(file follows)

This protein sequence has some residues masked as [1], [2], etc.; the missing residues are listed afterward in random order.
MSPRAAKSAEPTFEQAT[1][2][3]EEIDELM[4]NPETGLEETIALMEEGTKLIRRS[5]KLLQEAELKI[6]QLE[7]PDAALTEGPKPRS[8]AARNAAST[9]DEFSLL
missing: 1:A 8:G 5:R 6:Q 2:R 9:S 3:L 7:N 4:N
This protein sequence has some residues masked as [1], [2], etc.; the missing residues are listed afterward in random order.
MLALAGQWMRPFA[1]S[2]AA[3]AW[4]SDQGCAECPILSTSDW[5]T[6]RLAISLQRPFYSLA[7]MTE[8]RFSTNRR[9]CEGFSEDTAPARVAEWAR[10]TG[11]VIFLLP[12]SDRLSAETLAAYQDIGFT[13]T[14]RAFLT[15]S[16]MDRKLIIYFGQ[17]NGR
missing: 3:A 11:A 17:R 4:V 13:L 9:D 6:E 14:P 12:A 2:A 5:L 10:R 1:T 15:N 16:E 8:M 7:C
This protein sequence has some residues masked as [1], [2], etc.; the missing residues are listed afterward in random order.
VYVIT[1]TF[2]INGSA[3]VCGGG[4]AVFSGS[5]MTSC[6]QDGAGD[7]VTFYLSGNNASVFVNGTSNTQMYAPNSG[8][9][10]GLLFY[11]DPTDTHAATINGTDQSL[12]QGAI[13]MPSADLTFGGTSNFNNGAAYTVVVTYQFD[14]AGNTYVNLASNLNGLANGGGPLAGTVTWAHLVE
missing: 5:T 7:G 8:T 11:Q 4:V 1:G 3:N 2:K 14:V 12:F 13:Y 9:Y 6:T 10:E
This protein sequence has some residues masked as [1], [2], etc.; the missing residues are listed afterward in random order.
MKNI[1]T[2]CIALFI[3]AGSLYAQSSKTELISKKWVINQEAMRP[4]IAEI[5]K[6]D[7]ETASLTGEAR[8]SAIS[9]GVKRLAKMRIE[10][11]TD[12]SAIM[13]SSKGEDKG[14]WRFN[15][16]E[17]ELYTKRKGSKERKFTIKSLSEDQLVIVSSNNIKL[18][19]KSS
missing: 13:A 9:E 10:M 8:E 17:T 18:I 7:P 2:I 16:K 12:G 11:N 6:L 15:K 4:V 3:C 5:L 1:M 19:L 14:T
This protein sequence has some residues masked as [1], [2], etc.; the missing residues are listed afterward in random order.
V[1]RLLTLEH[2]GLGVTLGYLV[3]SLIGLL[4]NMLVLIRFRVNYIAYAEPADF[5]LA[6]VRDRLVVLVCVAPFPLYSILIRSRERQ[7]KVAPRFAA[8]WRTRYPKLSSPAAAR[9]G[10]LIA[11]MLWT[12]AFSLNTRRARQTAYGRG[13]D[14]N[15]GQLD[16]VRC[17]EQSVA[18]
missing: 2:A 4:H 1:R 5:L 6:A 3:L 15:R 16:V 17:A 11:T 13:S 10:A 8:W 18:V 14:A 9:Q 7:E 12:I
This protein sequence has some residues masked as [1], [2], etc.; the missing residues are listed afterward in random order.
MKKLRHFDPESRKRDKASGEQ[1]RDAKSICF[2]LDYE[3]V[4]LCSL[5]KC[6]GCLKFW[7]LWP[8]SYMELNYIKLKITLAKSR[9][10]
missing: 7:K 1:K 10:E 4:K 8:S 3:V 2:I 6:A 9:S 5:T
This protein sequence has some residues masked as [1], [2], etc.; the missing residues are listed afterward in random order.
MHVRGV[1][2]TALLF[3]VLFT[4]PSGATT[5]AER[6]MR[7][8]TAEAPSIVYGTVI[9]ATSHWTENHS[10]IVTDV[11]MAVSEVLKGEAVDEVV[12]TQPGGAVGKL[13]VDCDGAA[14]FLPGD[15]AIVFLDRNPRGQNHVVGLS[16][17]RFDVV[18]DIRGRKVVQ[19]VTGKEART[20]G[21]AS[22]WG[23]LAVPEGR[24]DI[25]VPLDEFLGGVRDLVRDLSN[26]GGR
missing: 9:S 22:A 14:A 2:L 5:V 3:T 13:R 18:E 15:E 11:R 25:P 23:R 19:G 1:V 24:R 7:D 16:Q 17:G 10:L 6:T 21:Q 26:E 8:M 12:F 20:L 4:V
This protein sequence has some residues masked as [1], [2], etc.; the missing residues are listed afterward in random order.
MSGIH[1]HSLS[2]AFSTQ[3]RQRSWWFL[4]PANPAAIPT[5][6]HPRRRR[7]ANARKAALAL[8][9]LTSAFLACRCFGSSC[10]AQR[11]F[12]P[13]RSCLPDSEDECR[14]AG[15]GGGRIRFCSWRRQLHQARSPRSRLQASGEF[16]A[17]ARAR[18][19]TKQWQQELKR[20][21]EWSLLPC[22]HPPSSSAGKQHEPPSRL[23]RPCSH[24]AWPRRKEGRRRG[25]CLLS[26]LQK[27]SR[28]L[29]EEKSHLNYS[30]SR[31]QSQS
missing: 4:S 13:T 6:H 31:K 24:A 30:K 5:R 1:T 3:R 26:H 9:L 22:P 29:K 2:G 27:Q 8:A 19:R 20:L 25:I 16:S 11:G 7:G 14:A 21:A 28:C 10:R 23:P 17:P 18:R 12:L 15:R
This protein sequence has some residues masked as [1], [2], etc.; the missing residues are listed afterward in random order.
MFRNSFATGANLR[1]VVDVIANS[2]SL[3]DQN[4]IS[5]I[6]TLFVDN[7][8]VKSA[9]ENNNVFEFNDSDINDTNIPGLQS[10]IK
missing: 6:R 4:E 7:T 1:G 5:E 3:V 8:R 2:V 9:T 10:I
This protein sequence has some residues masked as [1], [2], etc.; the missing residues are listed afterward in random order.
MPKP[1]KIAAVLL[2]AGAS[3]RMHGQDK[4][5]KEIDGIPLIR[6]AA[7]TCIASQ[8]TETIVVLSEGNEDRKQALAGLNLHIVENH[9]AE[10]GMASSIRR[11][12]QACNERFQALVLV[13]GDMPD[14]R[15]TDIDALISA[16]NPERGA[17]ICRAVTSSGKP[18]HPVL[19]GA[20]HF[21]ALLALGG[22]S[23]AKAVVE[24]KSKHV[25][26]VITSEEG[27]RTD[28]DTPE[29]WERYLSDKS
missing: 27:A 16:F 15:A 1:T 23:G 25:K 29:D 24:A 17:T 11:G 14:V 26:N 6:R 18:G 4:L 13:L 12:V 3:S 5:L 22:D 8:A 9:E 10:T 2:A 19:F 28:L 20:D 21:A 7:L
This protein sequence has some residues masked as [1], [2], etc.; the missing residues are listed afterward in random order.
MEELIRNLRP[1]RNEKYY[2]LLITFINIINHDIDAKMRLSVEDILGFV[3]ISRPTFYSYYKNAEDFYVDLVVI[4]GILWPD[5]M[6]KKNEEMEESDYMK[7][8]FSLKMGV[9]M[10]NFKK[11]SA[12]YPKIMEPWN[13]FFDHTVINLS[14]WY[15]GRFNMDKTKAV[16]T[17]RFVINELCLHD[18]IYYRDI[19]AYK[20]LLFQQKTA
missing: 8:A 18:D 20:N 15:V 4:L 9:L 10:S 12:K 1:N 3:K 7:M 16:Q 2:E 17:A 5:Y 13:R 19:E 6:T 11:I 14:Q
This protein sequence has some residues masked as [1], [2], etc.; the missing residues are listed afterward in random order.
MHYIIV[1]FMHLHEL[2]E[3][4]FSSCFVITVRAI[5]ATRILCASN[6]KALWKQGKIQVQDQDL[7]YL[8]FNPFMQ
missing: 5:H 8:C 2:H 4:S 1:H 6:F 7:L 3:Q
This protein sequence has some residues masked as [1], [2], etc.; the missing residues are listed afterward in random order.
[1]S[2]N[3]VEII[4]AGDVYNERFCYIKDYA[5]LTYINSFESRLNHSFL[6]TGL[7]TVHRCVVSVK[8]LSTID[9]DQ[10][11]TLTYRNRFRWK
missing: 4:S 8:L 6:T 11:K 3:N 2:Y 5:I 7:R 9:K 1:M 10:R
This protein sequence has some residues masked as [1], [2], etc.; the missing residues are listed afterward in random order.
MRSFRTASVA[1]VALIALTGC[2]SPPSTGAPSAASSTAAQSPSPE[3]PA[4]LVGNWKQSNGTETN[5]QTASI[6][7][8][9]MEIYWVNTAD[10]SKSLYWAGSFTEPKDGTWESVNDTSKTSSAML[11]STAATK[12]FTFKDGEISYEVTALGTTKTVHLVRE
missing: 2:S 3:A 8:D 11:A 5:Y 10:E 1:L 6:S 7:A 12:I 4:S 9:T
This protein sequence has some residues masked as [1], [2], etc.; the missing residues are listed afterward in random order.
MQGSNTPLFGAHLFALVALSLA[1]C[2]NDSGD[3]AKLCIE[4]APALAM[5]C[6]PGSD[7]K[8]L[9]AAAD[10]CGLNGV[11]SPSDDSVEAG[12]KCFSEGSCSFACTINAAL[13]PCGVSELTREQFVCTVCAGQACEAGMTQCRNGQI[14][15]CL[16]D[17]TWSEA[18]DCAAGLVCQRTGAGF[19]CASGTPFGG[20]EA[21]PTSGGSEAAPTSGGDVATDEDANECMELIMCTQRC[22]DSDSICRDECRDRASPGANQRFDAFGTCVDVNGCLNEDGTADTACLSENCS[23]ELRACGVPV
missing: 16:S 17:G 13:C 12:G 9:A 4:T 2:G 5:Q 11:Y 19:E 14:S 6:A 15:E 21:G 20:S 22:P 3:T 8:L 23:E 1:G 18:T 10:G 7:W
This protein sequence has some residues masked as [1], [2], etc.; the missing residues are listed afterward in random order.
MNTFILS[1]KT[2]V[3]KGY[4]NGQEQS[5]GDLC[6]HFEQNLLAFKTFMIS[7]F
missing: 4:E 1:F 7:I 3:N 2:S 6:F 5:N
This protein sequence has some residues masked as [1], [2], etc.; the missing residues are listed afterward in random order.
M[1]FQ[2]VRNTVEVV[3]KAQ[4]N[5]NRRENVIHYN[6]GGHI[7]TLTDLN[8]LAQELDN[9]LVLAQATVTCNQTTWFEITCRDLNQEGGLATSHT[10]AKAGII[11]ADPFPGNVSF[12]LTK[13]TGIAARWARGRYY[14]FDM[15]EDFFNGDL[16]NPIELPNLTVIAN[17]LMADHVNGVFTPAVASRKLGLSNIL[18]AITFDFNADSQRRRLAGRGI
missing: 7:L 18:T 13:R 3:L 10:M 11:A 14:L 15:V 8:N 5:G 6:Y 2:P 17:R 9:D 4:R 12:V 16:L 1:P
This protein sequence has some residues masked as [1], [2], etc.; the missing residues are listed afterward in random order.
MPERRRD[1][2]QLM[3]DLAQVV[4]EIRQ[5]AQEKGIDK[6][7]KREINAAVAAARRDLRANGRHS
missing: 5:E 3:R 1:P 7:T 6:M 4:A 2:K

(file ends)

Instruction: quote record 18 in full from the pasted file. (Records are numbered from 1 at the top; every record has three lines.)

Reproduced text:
This protein sequence has some residues masked as [1], [2], etc.; the missing residues are listed afterward in random order.
MPERRRD[1][2]QLM[3]DLAQVV[4]EIRQ[5]AQEKGIDK[6][7]KREINAAVAAARRDLRANGRHS
missing: 5:E 3:R 1:P 7:T 6:M 4:A 2:K